Preston pub collapse claimed four lives
Sixty years ago this week a tragedy took place which left the people of Preston in shock, as local historian Keith Johnson recalls
The 1950s had seen the start of a period of great redevelopment in Preston and with the great slum clearance which took place, it was inevitable that a number of public houses would disappear.
Indeed, by the end of the 1960s the number of licensed premises would be down to 170. A far cry from the peek of Victorian days, but nonetheless still plenty of places to enjoy a beer or two.
Understandable, during that period the publicans were keen to keep hold of their licences and, consequently, when the Greyhound Hotel on London Road was set for improvement work the landlord, Eric Ratcliffe, kept the public house open.
Work started early in November 1960 with plans for the roof and top floor to be removed and a wooden shell built up inside, along with a temporary bar to enable the premises to remain open in line with licensing laws.
In the week beginning November 14 the workmen started to knock down the structure and all seemed to go according to plan with visitors to the public house still enjoying a pint in the vault.
Alas, on the afternoon of Wednesday, November 16 tragedy struck. Shortly before 3pm the landlady, Eithne Ratcliffe, was dealing with the last orders. Fortunately there were only a handful of customers, with Walter Pierpoint in his usual place at the end of the bar and Henry Marsden, Frederick Lawrenson and William Berry further along.
Ironically the conversation was about death, with the other men telling Pierpoint, a second hand dealer, that trudging along the busy streets with his handcart would kill him and he replying that he wasn’t afraid to die as it happens to us all one day.
Suddenly, there were rumblings from within the structure and the building collapsed with a crack like thunder. The street walls of the hotel fell outwards and masonry shot across London Road, with a huge cloud of dust mushrooming over the scene.
Before the dust had settled scores of people were clambering amid the wreckage, regardless of personal safety. Within minutes police, fire and ambulance services were at the scene and, led by Fire Chief Oliver Budd, firemen tunnelled their way through the masonry securing their path with hydraulic jacks.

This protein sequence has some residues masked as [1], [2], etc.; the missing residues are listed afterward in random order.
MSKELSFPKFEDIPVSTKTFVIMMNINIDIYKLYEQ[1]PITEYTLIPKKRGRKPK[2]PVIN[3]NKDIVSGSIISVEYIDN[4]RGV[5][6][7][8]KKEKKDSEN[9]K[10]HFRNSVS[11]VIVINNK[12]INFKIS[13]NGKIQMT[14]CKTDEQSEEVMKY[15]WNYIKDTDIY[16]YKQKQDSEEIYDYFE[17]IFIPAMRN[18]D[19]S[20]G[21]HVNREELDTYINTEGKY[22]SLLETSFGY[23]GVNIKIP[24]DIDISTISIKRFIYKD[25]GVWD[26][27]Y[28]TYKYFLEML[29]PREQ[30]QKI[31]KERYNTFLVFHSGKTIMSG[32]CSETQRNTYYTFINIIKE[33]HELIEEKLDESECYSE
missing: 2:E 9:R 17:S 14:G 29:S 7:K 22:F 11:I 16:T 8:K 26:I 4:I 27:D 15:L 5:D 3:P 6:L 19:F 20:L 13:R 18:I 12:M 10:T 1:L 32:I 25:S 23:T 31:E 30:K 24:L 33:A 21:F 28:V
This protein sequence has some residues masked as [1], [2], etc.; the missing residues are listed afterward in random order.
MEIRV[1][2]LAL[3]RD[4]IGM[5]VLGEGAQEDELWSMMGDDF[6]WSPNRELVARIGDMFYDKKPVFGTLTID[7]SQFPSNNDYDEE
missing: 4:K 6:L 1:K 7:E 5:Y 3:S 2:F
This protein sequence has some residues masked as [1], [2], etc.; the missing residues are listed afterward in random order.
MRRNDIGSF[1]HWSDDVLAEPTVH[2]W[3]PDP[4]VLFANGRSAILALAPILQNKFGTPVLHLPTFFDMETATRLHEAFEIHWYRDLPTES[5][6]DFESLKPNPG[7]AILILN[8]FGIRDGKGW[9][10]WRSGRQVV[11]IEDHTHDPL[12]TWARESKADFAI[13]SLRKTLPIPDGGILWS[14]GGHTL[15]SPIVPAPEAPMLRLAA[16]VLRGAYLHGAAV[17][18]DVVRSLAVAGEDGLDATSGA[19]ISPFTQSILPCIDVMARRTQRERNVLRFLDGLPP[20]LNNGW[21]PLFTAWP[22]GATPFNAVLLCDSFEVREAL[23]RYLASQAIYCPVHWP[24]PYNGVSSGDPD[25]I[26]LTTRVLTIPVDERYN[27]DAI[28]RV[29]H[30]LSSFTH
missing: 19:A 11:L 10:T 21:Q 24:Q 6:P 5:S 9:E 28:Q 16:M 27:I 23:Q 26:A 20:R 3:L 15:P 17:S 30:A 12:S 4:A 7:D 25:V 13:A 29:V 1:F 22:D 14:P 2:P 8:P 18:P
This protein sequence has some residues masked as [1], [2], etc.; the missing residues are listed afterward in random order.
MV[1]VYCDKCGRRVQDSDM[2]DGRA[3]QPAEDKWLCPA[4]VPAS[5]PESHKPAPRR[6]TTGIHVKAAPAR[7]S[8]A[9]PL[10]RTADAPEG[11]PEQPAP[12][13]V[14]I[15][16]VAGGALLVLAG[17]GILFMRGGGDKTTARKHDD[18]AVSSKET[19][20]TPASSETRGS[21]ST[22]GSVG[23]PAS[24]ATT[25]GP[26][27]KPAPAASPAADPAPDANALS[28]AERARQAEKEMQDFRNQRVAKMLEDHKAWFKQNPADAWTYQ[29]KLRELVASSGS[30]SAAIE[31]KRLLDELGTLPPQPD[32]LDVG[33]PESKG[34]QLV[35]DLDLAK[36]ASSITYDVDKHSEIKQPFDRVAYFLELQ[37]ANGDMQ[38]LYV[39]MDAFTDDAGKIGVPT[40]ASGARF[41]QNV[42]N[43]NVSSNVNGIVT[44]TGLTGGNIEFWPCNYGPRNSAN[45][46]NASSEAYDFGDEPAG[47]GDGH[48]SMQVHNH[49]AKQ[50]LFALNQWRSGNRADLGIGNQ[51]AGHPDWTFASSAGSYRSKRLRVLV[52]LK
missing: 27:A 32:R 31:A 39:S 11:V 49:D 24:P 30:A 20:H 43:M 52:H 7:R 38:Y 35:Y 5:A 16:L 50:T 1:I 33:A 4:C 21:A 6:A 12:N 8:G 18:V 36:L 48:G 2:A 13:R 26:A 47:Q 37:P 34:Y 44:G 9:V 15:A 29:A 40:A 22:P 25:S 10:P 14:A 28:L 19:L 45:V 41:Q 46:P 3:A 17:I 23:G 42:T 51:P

First to be brought out were Pierpoint and Lawrenson, the former having escaped with multiple bruising but alas, Lawrenson had been killed. Then the lifeless bodies of Marsden and Berry were found and, after digging even further into the wreckage, the firemen discovered the body of the landlady Eithne Ratcliffe(pictured inset), who had been pinned down by ceiling joists.
A surgeon, who had tunnelled through with the firemen, ascertaining that she was dead also. An anxious search continued for some hours to ensure no one else was inside the crumbled remains, with the Borough Police surgeon remaining on hand should any survivors be discovered.
Fortunately nobody else had fallen victim of the tragedy and by morning the awfulness of the situation was realised by the local community. Bowler hatted brewery officials from Boddingtons, who had rushed to the scene the day before, remained on hand, and with fears for the safety of the structure it was decided to demolish the walls which remained.
Walter Pierpoint was on the mend and recounting the harrowing experience, while others recalled how fortunate they had been. One local stating he had passed the public houses minutes before but, despite a thirst, an empty pocket had kept him away. Cornelius Robinson, of Thomas Street, told how he had been in the Greyhound only minutes before the collapse playing dominoes, and a motorist revealed he had been heading down London Road when the building collapsed, scattering bricks across the road in front of his car.
When the inquest was opened on the following day the distraught landlord Eric Ratcliffe told of how they had planned to serve beer throughout the alteration work while living at another address nearby.
The brother of Henry Marsden, a driver’s mate, aged 50, told how Henry had been off work with a leg injury and was just passing his time. A relative of William Berry, 67, a retired hod carrier, spoke of William’s liking for a drink in the Greyhound where his friends gathered, and the teenage son of victim Frederick Lawrenson told the hearing that his 49-year-old father had been a ticket collector employed by British Rail, who had called in the public house after finishing his early shift that day.
It was a tragedy Preston would not forget and throughout the months spent demolishing and rebuilding the public house it was a constant reminder of the grief and heartache caused on that November day. When the new premises were opened, landlord Eric Ratcliffe was once more behind the bar to greet the locals.
In March 1965 the tragedy was recalled at Manchester Assizes when Mr Ratcliffe, by then aged 36, was awarded damages of £2,000, with costs, in respect to his wife’s death. The award was against the builders and contractors who were carrying out the alterations. In fact, he spent almost 30 years serving Boddingtons bitter before, on his retirement, he and his second wife Dorothy said goodbye to the Greyhound Hotel and its memories.
The Greyhound continued as a local public house until 2012 when the doors were closed, ending an era begun circa 1836. Two years later the building was transformed into an Egyptian restaurant called Lola where you can enjoy the delights of Mediterranean cuisine.
This tragedy and so much more can be found within the pages of Keith Johnson's book ‘Preston In The 1960s’ published by Amberley.